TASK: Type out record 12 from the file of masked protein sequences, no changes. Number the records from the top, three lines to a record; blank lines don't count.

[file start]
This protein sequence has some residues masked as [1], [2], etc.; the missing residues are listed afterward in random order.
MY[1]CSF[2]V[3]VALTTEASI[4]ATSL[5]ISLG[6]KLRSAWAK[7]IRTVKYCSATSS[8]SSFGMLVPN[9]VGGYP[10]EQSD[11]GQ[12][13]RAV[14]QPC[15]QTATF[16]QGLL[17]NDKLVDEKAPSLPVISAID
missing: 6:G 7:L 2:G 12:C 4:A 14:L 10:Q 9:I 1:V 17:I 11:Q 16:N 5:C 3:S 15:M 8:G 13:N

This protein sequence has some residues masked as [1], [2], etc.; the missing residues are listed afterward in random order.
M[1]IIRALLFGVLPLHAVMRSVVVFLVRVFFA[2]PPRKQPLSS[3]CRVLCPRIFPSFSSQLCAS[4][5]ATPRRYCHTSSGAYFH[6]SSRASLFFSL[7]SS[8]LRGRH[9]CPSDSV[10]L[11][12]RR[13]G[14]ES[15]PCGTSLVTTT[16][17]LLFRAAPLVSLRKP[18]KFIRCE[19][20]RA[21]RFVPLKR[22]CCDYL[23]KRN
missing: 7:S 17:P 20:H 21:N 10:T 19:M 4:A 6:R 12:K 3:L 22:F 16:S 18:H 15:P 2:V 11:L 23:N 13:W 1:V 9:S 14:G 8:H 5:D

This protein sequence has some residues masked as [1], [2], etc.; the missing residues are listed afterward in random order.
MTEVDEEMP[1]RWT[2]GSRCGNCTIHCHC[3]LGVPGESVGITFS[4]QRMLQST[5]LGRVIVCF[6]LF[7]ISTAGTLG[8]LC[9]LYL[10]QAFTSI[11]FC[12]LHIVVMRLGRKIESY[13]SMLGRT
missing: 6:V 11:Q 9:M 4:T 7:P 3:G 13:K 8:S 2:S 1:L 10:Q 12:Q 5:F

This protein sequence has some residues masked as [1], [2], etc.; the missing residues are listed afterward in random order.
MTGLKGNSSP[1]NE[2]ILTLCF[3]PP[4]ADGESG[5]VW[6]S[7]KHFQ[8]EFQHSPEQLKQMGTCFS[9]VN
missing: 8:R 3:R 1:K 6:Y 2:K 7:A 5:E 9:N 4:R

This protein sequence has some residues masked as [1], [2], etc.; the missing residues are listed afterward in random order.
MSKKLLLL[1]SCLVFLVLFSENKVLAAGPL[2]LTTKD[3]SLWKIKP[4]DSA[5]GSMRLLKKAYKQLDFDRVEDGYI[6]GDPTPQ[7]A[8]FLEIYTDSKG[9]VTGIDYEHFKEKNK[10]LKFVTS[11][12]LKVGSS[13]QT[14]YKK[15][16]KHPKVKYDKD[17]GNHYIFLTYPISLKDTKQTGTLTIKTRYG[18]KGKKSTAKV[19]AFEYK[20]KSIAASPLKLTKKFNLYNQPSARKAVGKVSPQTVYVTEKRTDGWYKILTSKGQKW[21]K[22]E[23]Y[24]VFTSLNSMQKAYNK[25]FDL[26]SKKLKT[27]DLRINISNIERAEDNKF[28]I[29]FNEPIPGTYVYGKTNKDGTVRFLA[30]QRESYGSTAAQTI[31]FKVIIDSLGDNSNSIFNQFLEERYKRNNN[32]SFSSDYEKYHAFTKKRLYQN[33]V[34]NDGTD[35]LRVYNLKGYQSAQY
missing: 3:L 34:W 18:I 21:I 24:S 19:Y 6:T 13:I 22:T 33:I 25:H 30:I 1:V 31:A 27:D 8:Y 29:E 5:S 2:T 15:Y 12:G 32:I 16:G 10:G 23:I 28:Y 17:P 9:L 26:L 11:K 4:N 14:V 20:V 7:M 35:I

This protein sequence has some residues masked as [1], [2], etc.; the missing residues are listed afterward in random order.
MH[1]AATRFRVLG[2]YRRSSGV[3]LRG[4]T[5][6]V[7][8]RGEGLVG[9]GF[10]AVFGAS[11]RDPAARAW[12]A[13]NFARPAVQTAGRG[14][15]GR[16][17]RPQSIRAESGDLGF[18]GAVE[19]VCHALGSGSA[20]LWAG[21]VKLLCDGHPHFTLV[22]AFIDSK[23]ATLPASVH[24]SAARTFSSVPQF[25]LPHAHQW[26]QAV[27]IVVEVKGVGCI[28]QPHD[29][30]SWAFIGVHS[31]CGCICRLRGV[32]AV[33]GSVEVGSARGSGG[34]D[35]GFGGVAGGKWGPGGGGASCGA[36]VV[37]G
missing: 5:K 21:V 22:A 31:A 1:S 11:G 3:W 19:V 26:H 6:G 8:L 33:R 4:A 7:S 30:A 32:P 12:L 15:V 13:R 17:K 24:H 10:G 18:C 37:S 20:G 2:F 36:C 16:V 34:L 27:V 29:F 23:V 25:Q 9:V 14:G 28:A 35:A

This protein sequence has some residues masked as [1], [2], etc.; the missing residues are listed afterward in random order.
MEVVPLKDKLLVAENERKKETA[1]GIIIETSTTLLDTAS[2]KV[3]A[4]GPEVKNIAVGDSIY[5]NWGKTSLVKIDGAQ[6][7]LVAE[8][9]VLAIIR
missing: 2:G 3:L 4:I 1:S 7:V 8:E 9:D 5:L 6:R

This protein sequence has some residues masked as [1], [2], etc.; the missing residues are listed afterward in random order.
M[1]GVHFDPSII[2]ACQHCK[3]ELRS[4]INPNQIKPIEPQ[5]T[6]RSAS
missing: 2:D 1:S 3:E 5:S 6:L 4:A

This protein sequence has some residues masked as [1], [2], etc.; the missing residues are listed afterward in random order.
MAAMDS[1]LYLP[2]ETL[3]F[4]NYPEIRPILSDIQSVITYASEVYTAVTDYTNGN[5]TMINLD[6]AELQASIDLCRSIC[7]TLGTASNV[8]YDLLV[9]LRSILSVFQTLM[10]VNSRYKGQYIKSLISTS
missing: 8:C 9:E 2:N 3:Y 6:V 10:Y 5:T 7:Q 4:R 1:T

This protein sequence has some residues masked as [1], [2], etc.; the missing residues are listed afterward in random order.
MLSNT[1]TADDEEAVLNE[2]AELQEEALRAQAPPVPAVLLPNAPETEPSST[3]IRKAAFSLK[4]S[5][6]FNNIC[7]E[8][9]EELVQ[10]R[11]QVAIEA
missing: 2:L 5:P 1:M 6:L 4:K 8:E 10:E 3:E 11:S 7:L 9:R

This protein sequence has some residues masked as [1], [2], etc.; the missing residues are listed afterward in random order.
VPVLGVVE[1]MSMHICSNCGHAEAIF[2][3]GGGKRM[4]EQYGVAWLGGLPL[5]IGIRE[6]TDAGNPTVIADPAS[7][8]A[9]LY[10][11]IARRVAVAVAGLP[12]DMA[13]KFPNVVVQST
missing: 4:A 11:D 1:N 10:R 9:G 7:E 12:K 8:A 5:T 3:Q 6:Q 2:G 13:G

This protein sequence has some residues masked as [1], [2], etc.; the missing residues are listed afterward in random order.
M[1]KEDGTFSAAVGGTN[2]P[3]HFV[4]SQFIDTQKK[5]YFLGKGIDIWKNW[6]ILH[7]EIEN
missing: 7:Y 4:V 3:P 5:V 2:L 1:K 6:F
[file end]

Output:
This protein sequence has some residues masked as [1], [2], etc.; the missing residues are listed afterward in random order.
M[1]KEDGTFSAAVGGTN[2]P[3]HFV[4]SQFIDTQKK[5]YFLGKGIDIWKNW[6]ILH[7]EIEN
missing: 7:Y 4:V 3:P 5:V 2:L 1:K 6:F